While every runner ultimately adopts a form that works best for their unique physical make-up, there are some tried and true axioms of good form that help make sure we are running efficiently. As you run, keep the following fundamentals of good form in mind: stay relaxed, stay vertical, reduce unnecessary motion, keep feet quiet, focus more on turnover and less on stride length, and pay attention to how you breathe. And don’t forget to smile!
If you are clenching your fists or tightening your arms/shoulders as you move them in cadence with and in opposition to your feet, you are working harder than you need to. Allow your body to relax, letting your arms swing freely from the shoulder while maintaining about a 90 degree angle at the elbow. Your hands should be unclenched and specifically, hold each forefinger and thumb lightly together (imagine you are holding a potato chip in each hand and you don’t want to break them) with the other fingers relaxed. If you are training to run long distances the more energy you save with each stride, the more you’ll have available to carry yourself to the finish line. At various times during your run, consciously relax, starting from your neck and jaw and working your way down to your ankles and feet. Even the unnecessary tightening of facial muscles is wasted energy. No grimacing, you chose to toe the starting line!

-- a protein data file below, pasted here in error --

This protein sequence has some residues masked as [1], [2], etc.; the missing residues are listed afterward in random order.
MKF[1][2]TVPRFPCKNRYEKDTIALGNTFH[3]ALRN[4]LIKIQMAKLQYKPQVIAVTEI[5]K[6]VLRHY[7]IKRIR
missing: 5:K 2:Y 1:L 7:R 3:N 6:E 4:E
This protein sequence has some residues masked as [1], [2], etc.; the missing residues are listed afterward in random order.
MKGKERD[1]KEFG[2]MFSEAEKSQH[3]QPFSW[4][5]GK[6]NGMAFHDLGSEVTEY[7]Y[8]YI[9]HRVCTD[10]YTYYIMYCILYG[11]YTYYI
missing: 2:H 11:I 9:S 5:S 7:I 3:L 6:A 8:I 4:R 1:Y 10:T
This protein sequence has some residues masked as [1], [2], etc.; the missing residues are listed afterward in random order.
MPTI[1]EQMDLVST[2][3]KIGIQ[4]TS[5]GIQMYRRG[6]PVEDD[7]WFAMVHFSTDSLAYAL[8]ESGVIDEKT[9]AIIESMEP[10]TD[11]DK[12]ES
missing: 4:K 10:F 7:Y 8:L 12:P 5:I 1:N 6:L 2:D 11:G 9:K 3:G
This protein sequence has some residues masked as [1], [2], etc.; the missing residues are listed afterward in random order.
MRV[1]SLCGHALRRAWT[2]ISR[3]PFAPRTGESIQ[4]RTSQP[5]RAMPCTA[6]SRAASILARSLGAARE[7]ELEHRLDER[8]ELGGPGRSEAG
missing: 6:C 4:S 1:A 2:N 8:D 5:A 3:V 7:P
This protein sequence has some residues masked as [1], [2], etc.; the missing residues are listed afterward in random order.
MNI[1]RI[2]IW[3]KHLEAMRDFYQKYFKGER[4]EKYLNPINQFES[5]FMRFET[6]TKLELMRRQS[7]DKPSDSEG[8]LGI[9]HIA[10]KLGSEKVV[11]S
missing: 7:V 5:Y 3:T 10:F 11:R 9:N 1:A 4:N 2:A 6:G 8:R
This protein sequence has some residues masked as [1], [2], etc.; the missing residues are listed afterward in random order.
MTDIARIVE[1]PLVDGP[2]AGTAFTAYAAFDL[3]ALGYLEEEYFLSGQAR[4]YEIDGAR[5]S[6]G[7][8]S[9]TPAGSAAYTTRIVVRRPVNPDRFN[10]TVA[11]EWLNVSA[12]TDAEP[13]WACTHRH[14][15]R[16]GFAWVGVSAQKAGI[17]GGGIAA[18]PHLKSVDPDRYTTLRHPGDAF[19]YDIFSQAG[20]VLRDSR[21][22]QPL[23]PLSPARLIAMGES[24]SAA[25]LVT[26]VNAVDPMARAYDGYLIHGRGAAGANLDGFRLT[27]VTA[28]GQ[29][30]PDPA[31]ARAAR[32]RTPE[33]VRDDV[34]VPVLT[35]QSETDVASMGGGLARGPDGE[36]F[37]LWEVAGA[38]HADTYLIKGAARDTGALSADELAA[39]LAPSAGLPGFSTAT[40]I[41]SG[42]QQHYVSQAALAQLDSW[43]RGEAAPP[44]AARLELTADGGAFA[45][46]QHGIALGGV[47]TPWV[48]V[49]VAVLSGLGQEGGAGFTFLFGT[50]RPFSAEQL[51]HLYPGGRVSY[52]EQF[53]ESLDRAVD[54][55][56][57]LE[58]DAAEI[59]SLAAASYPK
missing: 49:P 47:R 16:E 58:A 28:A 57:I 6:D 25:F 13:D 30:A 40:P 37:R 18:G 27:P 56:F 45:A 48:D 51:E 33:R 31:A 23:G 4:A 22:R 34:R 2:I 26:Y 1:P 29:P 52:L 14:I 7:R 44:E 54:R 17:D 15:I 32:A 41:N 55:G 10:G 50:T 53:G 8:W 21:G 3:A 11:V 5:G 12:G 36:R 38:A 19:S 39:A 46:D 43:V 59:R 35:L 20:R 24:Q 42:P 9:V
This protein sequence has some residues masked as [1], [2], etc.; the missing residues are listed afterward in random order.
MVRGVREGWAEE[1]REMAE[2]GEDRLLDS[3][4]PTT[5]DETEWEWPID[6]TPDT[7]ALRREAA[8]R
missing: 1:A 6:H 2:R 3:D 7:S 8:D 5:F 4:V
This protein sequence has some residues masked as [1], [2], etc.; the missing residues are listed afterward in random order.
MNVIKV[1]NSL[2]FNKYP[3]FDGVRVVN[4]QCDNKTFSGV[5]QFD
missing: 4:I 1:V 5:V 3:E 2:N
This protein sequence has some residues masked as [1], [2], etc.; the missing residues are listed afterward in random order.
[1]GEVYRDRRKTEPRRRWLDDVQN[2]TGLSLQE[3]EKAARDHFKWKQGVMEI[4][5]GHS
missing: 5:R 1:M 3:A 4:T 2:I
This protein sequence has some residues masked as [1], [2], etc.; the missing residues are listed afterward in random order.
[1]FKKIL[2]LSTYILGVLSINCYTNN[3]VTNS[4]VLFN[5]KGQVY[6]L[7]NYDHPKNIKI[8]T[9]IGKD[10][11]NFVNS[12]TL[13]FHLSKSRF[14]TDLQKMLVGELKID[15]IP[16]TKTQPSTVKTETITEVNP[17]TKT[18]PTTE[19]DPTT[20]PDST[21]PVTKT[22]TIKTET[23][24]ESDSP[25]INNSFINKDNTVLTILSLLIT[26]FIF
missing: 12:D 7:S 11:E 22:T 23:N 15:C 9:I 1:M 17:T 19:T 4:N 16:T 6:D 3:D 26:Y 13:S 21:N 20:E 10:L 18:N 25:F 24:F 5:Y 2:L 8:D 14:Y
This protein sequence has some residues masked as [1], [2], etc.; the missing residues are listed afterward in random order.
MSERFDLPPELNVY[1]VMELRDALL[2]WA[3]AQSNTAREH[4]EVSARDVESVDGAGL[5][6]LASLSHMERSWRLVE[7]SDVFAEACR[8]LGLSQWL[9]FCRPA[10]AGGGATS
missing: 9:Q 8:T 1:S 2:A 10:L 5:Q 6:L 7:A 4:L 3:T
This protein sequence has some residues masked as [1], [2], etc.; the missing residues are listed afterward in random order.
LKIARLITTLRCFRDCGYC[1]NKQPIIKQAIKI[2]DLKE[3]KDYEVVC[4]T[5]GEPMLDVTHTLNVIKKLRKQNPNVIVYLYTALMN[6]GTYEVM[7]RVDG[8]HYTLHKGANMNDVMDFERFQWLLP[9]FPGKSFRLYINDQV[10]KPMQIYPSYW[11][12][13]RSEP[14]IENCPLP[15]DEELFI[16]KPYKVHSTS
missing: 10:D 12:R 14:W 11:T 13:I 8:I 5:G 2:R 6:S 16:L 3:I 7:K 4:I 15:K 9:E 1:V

Leaning forward helps when you’re sprinting toward the finish line tape, but the further forward beyond vertical you lean, the more you are fighting gravity and it will quickly tire your neck and back muscles. Remember, your head weighs about 8 pounds and if it is directly over your hips, your neck and back muscles can relax. So, keep your upper body, including your head, vertically in line with your hips when running distance. In other words, run tall!
Reduce unnecessary motion
Flailing your arms or legs, bobbing (up/down or left/right), or any other motion that is not in the same direction with the action of your legs while running (forward/backward), wastes valuable energy. Keep your elbows relatively close to your sides which helps direct your arm swing more forward and backward. This will lessen the tendency to cross the midline of the body with your hands (and less turning left and right by your hips). Over-striding, which manifests itself as heel-striking, requires greater range of motion of the hip, knee, and ankle joints. The bigger contractions required by the muscles to produce this bigger range of motion is more fatiguing. Try to keep your feet as quiet as reasonably possible. In general, the less noise your feet make at foot strike, the more efficient your form. The most efficient strides are not those in which you are striking the ground first with your heel or ball of the foot, but with your mid-foot and finishing with toeing-off. Feel free to experiment with your foot strike to make it as smooth and quiet as possible for running efficiency and less wear and tear on your body.
Turnover versus stride length